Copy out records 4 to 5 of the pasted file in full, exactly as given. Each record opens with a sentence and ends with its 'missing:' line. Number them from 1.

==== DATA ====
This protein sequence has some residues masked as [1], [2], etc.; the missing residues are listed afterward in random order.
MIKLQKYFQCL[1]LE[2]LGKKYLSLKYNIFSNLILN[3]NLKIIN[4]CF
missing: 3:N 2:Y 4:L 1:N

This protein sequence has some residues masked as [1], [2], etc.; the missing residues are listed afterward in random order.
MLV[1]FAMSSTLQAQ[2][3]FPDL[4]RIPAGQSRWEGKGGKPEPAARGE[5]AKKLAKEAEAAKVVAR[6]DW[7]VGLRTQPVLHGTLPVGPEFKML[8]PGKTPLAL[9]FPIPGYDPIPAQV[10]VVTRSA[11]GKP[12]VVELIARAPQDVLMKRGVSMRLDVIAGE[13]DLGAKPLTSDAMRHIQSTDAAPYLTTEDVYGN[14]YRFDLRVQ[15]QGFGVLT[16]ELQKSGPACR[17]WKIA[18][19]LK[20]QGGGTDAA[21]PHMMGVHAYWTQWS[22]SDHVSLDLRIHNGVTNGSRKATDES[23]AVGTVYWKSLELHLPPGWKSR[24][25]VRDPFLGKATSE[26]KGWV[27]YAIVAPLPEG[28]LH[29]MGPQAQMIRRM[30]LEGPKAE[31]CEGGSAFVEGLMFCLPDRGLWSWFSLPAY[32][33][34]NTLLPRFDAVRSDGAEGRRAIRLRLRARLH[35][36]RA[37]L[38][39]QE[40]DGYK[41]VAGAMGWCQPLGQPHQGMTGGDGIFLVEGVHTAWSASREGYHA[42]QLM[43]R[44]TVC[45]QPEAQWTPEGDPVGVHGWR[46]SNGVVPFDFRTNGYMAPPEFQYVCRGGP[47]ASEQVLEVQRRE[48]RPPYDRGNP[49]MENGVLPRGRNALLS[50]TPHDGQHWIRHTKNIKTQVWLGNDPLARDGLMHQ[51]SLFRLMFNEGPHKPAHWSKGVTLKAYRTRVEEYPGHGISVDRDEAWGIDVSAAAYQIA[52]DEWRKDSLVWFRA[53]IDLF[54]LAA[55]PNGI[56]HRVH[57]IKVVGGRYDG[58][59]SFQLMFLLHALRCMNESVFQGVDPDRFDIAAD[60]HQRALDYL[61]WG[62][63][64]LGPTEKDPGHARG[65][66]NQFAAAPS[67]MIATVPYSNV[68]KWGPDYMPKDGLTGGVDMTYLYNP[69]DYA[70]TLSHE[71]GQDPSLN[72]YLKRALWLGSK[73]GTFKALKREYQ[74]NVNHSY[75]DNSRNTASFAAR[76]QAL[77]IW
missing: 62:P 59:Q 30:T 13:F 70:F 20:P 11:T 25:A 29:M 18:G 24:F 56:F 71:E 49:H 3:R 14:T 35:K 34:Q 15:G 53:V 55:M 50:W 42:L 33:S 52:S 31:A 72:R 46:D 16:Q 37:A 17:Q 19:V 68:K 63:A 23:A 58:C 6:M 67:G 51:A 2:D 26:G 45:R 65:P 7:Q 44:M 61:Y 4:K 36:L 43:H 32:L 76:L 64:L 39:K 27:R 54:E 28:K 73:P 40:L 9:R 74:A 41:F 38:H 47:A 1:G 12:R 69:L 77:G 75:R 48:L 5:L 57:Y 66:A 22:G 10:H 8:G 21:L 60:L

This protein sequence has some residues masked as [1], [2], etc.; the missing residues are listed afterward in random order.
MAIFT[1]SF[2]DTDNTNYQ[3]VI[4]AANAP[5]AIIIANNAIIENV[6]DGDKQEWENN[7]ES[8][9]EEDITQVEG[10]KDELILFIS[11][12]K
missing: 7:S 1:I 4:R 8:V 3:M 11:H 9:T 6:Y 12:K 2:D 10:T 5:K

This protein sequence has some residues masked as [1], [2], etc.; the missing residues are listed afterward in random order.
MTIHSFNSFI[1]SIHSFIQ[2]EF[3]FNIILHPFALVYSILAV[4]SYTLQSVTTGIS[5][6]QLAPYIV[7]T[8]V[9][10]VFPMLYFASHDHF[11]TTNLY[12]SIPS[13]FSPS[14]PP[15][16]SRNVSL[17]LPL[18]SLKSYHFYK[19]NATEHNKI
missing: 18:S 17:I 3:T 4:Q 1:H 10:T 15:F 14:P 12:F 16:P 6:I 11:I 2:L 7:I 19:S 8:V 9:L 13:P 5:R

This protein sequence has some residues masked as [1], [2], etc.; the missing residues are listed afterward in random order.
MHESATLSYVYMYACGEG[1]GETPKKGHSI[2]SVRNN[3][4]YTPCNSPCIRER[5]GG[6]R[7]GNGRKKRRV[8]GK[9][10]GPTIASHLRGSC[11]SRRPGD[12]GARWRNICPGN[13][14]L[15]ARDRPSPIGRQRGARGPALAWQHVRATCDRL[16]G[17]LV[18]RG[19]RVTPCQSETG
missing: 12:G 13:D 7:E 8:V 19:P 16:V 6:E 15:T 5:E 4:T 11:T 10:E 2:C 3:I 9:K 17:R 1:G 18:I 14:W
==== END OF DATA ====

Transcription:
This protein sequence has some residues masked as [1], [2], etc.; the missing residues are listed afterward in random order.
MTIHSFNSFI[1]SIHSFIQ[2]EF[3]FNIILHPFALVYSILAV[4]SYTLQSVTTGIS[5][6]QLAPYIV[7]T[8]V[9][10]VFPMLYFASHDHF[11]TTNLY[12]SIPS[13]FSPS[14]PP[15][16]SRNVSL[17]LPL[18]SLKSYHFYK[19]NATEHNKI
missing: 18:S 17:I 3:T 4:Q 1:H 10:T 15:F 14:P 12:F 16:P 6:I 11:I 2:L 7:I 19:S 8:V 9:L 13:P 5:R

This protein sequence has some residues masked as [1], [2], etc.; the missing residues are listed afterward in random order.
MHESATLSYVYMYACGEG[1]GETPKKGHSI[2]SVRNN[3][4]YTPCNSPCIRER[5]GG[6]R[7]GNGRKKRRV[8]GK[9][10]GPTIASHLRGSC[11]SRRPGD[12]GARWRNICPGN[13][14]L[15]ARDRPSPIGRQRGARGPALAWQHVRATCDRL[16]G[17]LV[18]RG[19]RVTPCQSETG
missing: 12:G 13:D 7:E 8:V 19:P 16:V 6:E 15:T 5:E 4:T 11:T 10:E 2:C 3:I 9:K 17:R 1:G 18:I 14:W